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Defeating cyber criminals – our top four tips

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Defeating cyber criminals

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‘About 80% of known attacks would be defeated by embedding basic information security practices for your people, processes and technology’ – Sir Iain Lobban, Director GCHQ, 2014.

According to a Barclaycard SME survey in 2016, 48% of small businesses in the UK were targeted by cyber criminals in the previous 12 months, and 10% of these on multiple occasions.* Ransomware, unlawful network intrusion, phishing, spear phishing and fraud through social engineering are all rapidly increasing across the South West, including the South Hams, according to the South West Regional Cyber Crime Unit (RCCU).

What to do? Complacency and an ostrich mentality are no longer options if you want to keep your business and, by association, your customers safe. Cyber attacks cost businesses time, money and reputation and in today’s fragile economic climate many would struggle to recover from a sustained attack. Here are our top four tips to staying safe:

#1 Protect yourself from hacking

Use a firewall, encrypt sensitive data and keep software updated. Under half of people in the South West download the latest software and app updates as soon as they appear*, and this is important because software developers are constantly developing ‘patches’ to reinforce software applications as soon as vulnerabilities to hackers are uncovered.

#2 Create strong passwords

Under 30% of people in the South West follow the latest advice on making passwords stronger*. Criminals use the latest computerised password generators to break passwords so don’t make it easy for them. Avoid dictionary words and personal information, use numbers, characters and random word phrases instead, and use different passwords for different accounts.

#3 Protect yourself from malware

Malware comes in a variety of forms – spyware, ransomware, viruses and worms – and is transmitted via infected or malicious webpages, email attachments including PDFs and Word documents, and links in emails and on social media. Only click on or open what you know you can trust and avoid connection to suspect external devices like mobile phones and USB drives. Back up data regularly, use a reputable firewall and anti-virus software at all times.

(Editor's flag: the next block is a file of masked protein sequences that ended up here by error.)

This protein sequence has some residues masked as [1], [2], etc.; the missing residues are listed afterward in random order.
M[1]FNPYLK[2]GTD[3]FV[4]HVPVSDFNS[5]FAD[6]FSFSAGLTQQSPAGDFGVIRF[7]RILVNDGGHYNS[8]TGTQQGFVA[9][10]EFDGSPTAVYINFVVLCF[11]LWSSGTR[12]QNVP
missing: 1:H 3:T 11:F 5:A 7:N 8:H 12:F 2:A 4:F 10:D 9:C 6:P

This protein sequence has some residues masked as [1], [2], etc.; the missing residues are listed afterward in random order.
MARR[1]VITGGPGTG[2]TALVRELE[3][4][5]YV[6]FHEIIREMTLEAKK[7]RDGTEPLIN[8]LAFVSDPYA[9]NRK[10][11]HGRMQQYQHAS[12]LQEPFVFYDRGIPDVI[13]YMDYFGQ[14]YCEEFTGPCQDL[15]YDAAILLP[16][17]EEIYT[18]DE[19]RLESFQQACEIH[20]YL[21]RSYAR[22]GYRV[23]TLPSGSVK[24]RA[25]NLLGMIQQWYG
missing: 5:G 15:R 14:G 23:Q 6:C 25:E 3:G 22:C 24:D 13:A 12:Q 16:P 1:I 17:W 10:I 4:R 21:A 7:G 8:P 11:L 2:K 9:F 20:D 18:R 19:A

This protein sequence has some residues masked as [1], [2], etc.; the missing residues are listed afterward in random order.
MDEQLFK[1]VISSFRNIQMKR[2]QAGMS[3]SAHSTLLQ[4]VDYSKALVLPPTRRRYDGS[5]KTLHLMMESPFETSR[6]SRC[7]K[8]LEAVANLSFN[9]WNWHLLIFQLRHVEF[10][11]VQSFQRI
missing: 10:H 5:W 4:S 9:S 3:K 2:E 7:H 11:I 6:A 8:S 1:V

#4 Get smart about social engineering

This is a rising trend as cyber crooks become more cunning and resourceful in exploiting you for data and, ultimately, money. Techniques include: Phishing (check the addresses of official-looking emails carefully for authenticity and don’t comply with any requests to supply personal information); spear phishing (a more direct form of phishing where the email appears to come from someone you know and prompted by information gained from social media sites); payment fraud (another form of spear phishing directed at accounts departments often requesting changes to account details for payments.

All of these are made easier for the criminals by data leakage, much of it from social media sites. Be wary of what you post online, search the internet to see what data is available about you, keep business and personal information separate, keep security settings high on social media sites and be wary of who wants to follow or friend you – do you really know who or what they are?

Yes, it’s a scary world out there but these simple precautions could save you a lot of anguish and are relatively simple and inexpensive to implement. With cyber crime on the rise, it truly is better to be safe than sorry.

*The South West RCCU recognises the importance that SMEs play in our rural economies and, with permission from the Metropolitan Police Service’s FALCON Protect Team, have reproduced a useful booklet, ‘The Little Book of Cyber Scams’, available as a PDF below. Happy reading.


  • File Description
    File Size
    File Type
  • Little Book of Cyber Scams
    9 MB

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